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Cunningham Cabin, Jackson Hole

4.3
#4 of 6 in Trails in Jackson Hole
Scenic Walking Area · Hidden Gem · Hiking Trail
The Cunningham Cabin is a double-pen log cabin in Grand Teton National Park. The cabin was built as a homestead in Jackson Hole and represents an adaptation of an Appalachian building form to the West. The cabin was built just south of Spread Creek by John Pierce Cunningham, who arrived in Jackson Hole in 1885 and subsisted as a trapper until he established the Bar Flying U Ranch in 1888. The Cunninghams left the valley for Idaho in 1928, when land was being acquired for the future Grand Teton National Park.
Cunningham and his wife grew about 100 acres (40 ha) of hay, later irrigating another 140 acres (57 ha) to provide feed for 100 cattle and eight horses. His brother, W. Pierce Cunningham, settled his family nearby. By 1924 the Cunningham ranch comprised 560 acres (230 ha). By 1926 Cunningham had moved out of cattle and was raising sheep on the land.
J. Pierce Cunningham was one of the original county commissioners chosen when Teton County was organized in 1923. He was also, at various times, justice of the peace, postmaster and game warden.
After 1895 the Cunninghams, who had built a more commodious house, used the cabin as a barn or a smithy. A small fortification was erected in 1895 during unrest involving the Bannack Indians. Traces of foundations survive.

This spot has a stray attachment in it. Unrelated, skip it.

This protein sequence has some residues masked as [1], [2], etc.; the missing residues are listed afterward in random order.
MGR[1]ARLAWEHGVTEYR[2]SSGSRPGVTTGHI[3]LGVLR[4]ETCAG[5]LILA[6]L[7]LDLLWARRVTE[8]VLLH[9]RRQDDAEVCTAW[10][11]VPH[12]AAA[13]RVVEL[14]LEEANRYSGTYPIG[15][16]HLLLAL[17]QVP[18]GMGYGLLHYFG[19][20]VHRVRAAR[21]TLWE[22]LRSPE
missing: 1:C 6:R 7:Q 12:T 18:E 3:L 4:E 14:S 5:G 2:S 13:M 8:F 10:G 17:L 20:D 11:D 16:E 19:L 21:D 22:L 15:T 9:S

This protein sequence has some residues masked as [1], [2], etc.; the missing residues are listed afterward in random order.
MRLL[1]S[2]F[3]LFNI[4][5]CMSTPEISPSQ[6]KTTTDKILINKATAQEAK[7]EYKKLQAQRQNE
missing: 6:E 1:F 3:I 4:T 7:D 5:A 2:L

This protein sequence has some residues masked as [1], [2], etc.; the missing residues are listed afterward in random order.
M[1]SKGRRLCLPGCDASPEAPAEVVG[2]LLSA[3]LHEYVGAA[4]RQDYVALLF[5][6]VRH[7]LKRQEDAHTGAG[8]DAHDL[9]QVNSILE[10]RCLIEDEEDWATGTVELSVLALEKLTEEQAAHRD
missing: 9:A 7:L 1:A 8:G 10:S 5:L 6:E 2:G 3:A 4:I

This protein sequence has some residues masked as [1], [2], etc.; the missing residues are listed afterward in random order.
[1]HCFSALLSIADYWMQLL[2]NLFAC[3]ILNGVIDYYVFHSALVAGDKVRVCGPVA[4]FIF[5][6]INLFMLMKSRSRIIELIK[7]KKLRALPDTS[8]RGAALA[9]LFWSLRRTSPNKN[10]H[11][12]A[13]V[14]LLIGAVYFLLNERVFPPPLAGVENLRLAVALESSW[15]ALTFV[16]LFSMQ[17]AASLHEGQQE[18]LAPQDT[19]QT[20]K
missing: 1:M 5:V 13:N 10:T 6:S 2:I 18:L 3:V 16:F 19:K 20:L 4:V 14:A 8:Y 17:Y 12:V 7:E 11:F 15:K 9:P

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Cunningham Cabin reviews

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TripAdvisor traveler rating 4.5
43 reviews
Google
4.5
TripAdvisor
  • A quick stop on the Loop Road in the Tetons and you'll be rewarded with some unusual pictures plus a taste of how life might have been for the settlers of long ago. Worth the stop.  more »
  • My wife snd I stopped by here and we were so glad to see this place. Hard to believe people lived like this during such harsh winters a hundred years ago. The trail says “.3 miles” but that must be...  more »
Google
  • Great activities. Needs more parking. Went on boat tour. Worth it.
  • The accommodations are a bit too rustic for my taste. The service is literally non-existent. There's pika infestation, too. The bathroom is, evidently, communal and you'd be sharing it with wildlife. But, nice ambiance. Reservations are recommended, the place is fairly small.

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